Adeline Yen Mah is a writer and physician who lives in Huntington Beach, California. She divides her time between her California home, London, and Hong Kong. Her other works include the bestselling Falling Leaves: The True Story of an Unwanted Chinese Daughter as well as Chinese Cinderella. For more information, you can visit the author's website.
Adeline Yen Mah has combined her experience as a physician, her Chinese heritage, and her deeply personal connection to her grandfather, Ye Ye, to create a work of art that is at once informative, enjoyable, and enlightening. By her own admission, this book is a "letter of gratitude to a grandfather who once gave me the most precious of all gifts: my sense of hope."
Recognizing an ever growing number of people who are interested in eastern philosophy, the author offers us a rare perspective on the concepts and beliefs as she shares with her reader. She is, to her thinking, a true Chinese-American: born in China and having lived and practiced medicine in America for some thirty years. She is able to take the basic concepts of her heritage, blend them with soulful lessons she learned througout her life, and apply them in such a way that she answers questions about the concerns of modern day western peoples who still long to know more about the mysterious and spiritual elements of Chinese culture. Readers are treated to history lessons, religious principles, Eastern medical practices, discussion on foods of the Chinese culture, the more mysterious ideas of invisible energies, and a lesson in Chinese language. All the while, the reader almost forgets that this ia a nonfiction work. Its ease of reading and its personal and relaxed style seems more like a conversation with Adeline Yen Mah. For me, that is the mark of a truely gifted non-fiction author.
In a chapter discussing Confucian practices, I was quite taken back to learn that "over the centuries very few great Chinese novels were written." The author sites the fact that "Composing fiction in the spoken language was considered despicable by the literati. The word "novel" in Chinese is known as "xiao shuo" ("little talk"). " She tells us that authors were often ashamed of their novels or they would deny the fact that they were in fact authors of works of fiction.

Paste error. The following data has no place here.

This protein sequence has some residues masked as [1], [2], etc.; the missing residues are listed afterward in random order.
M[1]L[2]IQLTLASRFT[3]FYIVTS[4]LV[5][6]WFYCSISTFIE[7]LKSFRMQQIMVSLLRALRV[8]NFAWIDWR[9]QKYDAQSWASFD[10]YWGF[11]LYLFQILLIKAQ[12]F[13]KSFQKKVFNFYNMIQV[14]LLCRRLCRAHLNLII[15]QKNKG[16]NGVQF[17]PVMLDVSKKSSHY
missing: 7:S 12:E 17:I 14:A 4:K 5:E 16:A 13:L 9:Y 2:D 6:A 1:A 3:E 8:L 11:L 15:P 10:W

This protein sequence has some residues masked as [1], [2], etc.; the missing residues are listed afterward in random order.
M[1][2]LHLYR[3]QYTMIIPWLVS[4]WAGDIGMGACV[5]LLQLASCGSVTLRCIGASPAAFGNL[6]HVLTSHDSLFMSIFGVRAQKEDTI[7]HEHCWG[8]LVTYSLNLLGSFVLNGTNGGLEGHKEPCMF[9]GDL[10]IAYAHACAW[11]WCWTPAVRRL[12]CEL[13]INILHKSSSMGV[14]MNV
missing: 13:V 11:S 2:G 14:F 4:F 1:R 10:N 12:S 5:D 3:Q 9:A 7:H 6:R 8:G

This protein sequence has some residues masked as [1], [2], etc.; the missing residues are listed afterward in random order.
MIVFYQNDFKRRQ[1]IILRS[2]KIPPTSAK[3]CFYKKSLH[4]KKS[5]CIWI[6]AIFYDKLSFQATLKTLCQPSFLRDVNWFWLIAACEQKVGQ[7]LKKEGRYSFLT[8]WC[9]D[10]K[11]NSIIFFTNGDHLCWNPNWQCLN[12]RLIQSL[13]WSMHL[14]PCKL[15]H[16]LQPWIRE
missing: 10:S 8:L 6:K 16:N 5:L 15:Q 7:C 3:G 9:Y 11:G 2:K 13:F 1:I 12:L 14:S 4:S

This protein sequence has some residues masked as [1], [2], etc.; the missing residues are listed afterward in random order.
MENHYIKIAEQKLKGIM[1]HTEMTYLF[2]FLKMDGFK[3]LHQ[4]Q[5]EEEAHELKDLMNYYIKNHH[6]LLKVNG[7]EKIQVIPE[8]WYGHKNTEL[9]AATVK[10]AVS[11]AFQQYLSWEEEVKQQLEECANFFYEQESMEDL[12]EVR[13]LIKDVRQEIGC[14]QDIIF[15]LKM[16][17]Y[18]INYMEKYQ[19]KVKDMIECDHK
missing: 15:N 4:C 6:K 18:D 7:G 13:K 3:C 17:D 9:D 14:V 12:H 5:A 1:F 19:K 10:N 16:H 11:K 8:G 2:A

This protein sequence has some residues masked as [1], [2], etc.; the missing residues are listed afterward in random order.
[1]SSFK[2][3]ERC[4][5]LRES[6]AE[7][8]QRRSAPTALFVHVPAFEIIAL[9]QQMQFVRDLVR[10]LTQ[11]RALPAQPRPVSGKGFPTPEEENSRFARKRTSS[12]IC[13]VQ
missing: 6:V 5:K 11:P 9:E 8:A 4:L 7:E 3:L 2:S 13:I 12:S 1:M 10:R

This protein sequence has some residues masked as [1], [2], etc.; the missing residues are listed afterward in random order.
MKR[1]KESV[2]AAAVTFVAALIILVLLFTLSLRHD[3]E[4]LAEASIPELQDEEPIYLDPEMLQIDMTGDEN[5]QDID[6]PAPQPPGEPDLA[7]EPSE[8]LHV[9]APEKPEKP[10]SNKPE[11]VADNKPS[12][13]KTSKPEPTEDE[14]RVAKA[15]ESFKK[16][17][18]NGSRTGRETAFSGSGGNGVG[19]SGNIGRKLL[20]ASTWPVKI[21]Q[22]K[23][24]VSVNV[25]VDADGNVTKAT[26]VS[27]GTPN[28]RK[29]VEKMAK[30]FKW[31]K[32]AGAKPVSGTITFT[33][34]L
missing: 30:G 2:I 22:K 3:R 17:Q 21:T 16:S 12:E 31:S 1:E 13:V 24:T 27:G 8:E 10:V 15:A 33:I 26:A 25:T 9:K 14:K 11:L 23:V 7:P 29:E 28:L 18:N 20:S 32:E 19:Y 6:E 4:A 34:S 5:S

A fascinating discussion takes place in the chapter titled "Let Food Be Medicine." The author relates a story of a conversation with her brother. "One fundamental difference between us Chinese and the English is this: We Chinese live to eat, whereas the English eat to live." This enjoyable chapter is sure to make the mouth water and the mind race with vivid images and olfactory arousal. Did you know that the standard greeting of a Chinese upon meeting a friend is not "How are you?" but rather "Have you eaten your meal today?"
A.Y.M. writes "Every month, we women spend hours at the beauty parlor and hundreds of dollars on cosmetics to improve our appearance. Unless we have a healthy body, however, such endeavor (though commendable) is unfortunately rather like applying a new coat of paint ot a car with a damaged transmission. Perhaps we should simply always keep in mind the Chinese proverb: "Yi shi wei liao" (Let food be medicine).
Perhaps one of the most endearing chapters, to my way of thinking, is the eleventh and final chapter: "The Lessons of Silence."
The author's grandfather had two scrolls above his bed. These were scrolls each bearing four Chinese characters he had penned with his own hand. Discussions between grandfather and then child, now author, led to life-long lessons that A.Y.M. shares with her readers in spare yet meaningful form. The one scroll bore the characters for tian ("heaven"), jing ("scripture"), di ("earth") and yi ("justice"). Her grandfather cautioned her that as she went through life and became fascinated by wonders such as a beautiful sunset or a scientific phenomenon she should "keep in mind that all phenomena on earth are based on Tian jing di yi ("Heaven's scripture and earth's justice"). The other scroll bore the four characters/words Bu yan zhi jiao ("the lessons of silence").
Adeline Yen Mah writes of this second scroll: "Writing has obliged me to spend long hours searching for those voices which we never hear except when our inner self is at peace and everything else is suspended." Reading this passage I found my inner self shouting "Yes!" How true it is. When writing, we creatives cannot hear the deeply rooted inner voices when all about us is clamoring and our minds are scattered. Silence from within brings us the peace and clarity we need to put our own words in print. This connection between author and reader was a powerful and fulfilling way to end the experience of spending time in this amazing book.
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